Date: August
Venue: Leidseplein, Museumplein and Nieuwmarkt
 
Amsterdam Light Festival
 
See Amsterdam lit up in the festive season – the streets and canals are decorated with light installations while light murals are projected onto buildings. With many coloured lights reflected in the water and illuminating the city, it’s a very special sight.
 
Date: December and January
Venue: Various throughout the city
 
 
Shopping
 
The standard high-street fare is all to be found in Amsterdam, but you’ll come across the trendier, smaller boutique shops on side streets off the main canals such as Prinsensgracht or Herengracht (otherwise known as the Nine Streets area), and in the Jordaan area of the city. If high-end designers are your thing, head for PC Hooftstraat for Prada and Gucci galore.
 
For Amsterdam’s answer to Harrods, head to Dam Square, where you will find De Bijenkorf (‘The Beehive’), a vast chocolate-box of a building dating to 1870. It is the flagship of 12 stores of this name across the country, and is definitely the most interesting. Like Harrods, shopping here is less about what you buy and more about the experience.
 
If food is a priority when you shop, there are several fantastic culinary shops selling individual foodstuffs.  Nieuwendijk and Haarlemmerstraat are both good streets where you’ll find specialists in cheese and oil, among other things.
 
 
Restaurants
 
The food of the Netherlands may not be world famous, but Amsterdam holds a surprising variety of cuisines due to the multicultural nature of the city. Affordable Dutch restaurants with large portions are plentiful, but you’ll also find excellent Indonesian, Chinese, Japanese, Thai, Indian and Surinamese cuisine. Dinner is the main meal in Amsterdam, so for lunch head to eetcafés (‘eating cafés’) for something small.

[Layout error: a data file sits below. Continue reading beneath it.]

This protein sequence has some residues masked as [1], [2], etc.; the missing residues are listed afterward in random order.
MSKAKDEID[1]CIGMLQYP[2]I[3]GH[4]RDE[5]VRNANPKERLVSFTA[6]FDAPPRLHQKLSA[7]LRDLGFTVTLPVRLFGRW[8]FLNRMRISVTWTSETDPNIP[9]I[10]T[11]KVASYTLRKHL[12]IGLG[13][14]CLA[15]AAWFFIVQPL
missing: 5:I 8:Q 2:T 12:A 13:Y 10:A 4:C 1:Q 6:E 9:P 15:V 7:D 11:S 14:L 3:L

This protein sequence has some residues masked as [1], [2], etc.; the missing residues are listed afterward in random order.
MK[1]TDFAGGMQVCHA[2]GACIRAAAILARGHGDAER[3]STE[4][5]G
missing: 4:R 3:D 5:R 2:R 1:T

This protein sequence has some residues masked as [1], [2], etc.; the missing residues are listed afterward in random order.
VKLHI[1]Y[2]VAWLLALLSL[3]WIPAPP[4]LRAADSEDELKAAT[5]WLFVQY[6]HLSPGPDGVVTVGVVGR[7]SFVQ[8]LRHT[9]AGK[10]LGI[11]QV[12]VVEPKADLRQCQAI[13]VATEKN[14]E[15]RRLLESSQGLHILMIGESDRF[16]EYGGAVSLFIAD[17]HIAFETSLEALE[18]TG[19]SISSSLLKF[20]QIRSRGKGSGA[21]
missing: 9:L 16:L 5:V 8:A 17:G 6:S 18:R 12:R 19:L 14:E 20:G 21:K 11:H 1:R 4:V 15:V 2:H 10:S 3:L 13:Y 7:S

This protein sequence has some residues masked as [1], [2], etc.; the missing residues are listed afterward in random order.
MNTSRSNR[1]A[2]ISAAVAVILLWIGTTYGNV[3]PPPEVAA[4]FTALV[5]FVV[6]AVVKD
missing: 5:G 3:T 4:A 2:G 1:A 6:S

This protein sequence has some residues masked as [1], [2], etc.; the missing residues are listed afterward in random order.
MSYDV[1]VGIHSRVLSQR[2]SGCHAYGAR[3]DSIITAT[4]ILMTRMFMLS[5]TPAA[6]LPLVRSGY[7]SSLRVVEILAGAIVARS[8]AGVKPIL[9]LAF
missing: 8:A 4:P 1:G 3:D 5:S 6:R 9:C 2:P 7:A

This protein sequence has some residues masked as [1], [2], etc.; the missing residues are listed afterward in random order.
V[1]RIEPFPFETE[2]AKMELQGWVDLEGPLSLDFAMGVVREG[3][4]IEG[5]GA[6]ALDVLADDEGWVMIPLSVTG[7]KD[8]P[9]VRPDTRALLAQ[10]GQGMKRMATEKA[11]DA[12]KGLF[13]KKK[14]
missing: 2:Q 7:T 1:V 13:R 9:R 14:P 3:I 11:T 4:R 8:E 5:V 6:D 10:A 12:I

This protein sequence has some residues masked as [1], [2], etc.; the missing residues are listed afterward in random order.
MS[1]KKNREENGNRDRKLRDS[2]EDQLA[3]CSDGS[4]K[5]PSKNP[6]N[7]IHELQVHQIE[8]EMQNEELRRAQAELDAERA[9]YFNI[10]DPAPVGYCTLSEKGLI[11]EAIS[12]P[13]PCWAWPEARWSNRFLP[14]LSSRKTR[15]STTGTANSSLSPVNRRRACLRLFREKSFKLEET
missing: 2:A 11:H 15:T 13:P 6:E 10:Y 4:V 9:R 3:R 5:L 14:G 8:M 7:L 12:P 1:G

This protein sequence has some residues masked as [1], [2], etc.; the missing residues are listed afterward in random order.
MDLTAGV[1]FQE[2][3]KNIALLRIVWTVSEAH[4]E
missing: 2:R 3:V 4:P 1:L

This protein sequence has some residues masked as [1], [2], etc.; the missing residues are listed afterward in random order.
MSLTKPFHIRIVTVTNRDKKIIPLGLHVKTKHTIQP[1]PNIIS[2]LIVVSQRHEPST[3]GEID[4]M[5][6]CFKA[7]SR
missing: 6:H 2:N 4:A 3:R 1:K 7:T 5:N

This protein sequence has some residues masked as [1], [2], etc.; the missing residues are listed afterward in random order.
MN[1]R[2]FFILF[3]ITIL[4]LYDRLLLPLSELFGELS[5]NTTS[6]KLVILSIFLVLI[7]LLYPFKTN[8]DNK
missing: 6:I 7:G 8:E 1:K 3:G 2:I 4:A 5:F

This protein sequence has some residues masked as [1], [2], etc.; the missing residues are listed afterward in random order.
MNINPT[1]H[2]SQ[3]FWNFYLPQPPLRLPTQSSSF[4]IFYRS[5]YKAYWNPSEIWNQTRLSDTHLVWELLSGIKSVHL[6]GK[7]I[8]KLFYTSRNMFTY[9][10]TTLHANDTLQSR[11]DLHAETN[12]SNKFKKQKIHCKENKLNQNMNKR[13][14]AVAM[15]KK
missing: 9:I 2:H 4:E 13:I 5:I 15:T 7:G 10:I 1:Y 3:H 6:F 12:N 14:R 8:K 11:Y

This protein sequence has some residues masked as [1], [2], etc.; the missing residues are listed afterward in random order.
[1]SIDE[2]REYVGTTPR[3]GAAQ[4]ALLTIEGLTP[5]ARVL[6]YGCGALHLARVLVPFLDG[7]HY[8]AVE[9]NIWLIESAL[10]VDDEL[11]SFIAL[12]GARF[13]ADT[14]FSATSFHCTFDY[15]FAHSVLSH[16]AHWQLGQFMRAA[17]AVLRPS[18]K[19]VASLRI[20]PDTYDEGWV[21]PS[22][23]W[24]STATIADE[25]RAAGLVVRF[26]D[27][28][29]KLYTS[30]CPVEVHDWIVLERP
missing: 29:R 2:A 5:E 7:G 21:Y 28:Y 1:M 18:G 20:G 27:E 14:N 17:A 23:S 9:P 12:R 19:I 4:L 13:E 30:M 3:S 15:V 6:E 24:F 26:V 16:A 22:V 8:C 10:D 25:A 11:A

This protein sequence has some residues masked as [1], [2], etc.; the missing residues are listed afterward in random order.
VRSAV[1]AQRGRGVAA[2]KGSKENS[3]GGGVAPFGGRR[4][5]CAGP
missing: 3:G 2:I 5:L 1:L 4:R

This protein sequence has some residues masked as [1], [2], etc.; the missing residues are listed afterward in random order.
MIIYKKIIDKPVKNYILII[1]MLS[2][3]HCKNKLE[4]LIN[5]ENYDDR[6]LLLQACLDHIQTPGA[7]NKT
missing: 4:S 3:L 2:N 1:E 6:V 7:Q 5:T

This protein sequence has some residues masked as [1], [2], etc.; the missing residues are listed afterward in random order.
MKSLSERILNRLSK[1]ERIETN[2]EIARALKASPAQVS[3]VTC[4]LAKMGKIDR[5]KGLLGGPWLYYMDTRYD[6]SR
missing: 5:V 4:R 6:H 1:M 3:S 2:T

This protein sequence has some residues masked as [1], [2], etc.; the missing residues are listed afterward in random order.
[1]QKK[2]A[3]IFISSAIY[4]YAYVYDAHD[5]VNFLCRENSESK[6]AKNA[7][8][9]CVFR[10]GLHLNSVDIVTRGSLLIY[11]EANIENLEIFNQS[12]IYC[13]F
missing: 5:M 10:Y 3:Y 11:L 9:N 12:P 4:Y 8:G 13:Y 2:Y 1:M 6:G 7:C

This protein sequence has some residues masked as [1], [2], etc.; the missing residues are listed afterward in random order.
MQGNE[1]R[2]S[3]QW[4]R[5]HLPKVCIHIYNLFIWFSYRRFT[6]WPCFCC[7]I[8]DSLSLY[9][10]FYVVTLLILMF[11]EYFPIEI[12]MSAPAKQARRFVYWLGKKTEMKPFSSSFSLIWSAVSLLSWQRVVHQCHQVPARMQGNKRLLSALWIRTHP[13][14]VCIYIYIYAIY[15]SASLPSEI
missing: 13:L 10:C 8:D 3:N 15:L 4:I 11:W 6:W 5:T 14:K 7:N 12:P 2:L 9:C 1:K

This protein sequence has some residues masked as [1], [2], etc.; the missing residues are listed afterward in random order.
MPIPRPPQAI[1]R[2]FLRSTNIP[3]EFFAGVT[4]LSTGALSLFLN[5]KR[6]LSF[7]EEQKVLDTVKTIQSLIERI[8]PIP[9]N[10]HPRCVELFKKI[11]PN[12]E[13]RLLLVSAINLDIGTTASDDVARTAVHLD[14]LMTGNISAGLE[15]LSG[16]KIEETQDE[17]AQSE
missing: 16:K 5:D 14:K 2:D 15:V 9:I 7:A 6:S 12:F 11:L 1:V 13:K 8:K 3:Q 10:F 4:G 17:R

An independent restaurant was awarded its first Michelin star in 2012: Restaurant Lastage (Geldersekade 29) is a comparatively informal place in a lovely canal building and is well worth a visit. For more serious gastronomy, try Restaurant Vinkeles (Keizersgracht 384) – sit out in the lovely courtyard when the weather’s good.
 
For extraordinary food in an unusual venue, try the Hotel de Goudfazant (Aambeeldstraat 10 H) in its industrial location and building; or Balthazar’s Keuken (Elandsgracht 108) with its three-course set menu and bohemian feel. For something a bit more local and affordable, try the Pancake Bakery (Prinsengracht 191).
 
 
Nightlife
 
Typical pubs in Amsterdam are known as brown cafés (bruine) and have booths and wood-panelled walls – these are different to coffee shops, in which you buy soft drugs, and coffee houses, in which you buy coffee. Nightclubs tend to open around 11pm, getting going at 1am and closing at 4-5am. Most aren’t pretentious and have little in the way of a dress code, and entrance prices are rarely high.
 
For a cocktail or two, head to Vesper (Vinkenstraat 57) for the full mixing experience or Njoy (Korte Leidsedwarsstraat 93) for sleek, plush décor and a propensity for dancing later in the night. A swish bar with a view is Twenty Third Bar, a sky bar on the 23rd floor of Hotel Okura (Ferdinand Bolstraat 333), while a good place for techno and electronica clubbing is Trouw (Wibautstraat 131), located in a former printing plant.
 
For something a little more cultural, look for what’s going on at the Concertgebouw (Concertgebouwplein 10) which regularly hosts international orchestras; or the Muziektheater (Amstel 3) houses the Dutch National Opera.

Written by World Travel Guide

Flights to Amsterdam
From £138.18
* Booking Terms Apply
4* Hotels in Amsterdam
From £47.27
* Booking Terms Apply
4* Holidays in Amsterdam
From £214.09
* Booking Terms Apply
LCY Leisure guide

LCY Leisure Guide.

Plan & book your trip grey arrow

Calendar icon

Book your holiday.

Click here now. grey arrow

Aircraft icon

Discover europe

Find out more. grey arrow

Follow Us Facebook Twitter Twitter icon Google+ YouTube icon Youtube Flickr icon Flickr

Sign up. For news on competitions, new routes and articles. Be the first to know with our newsletter.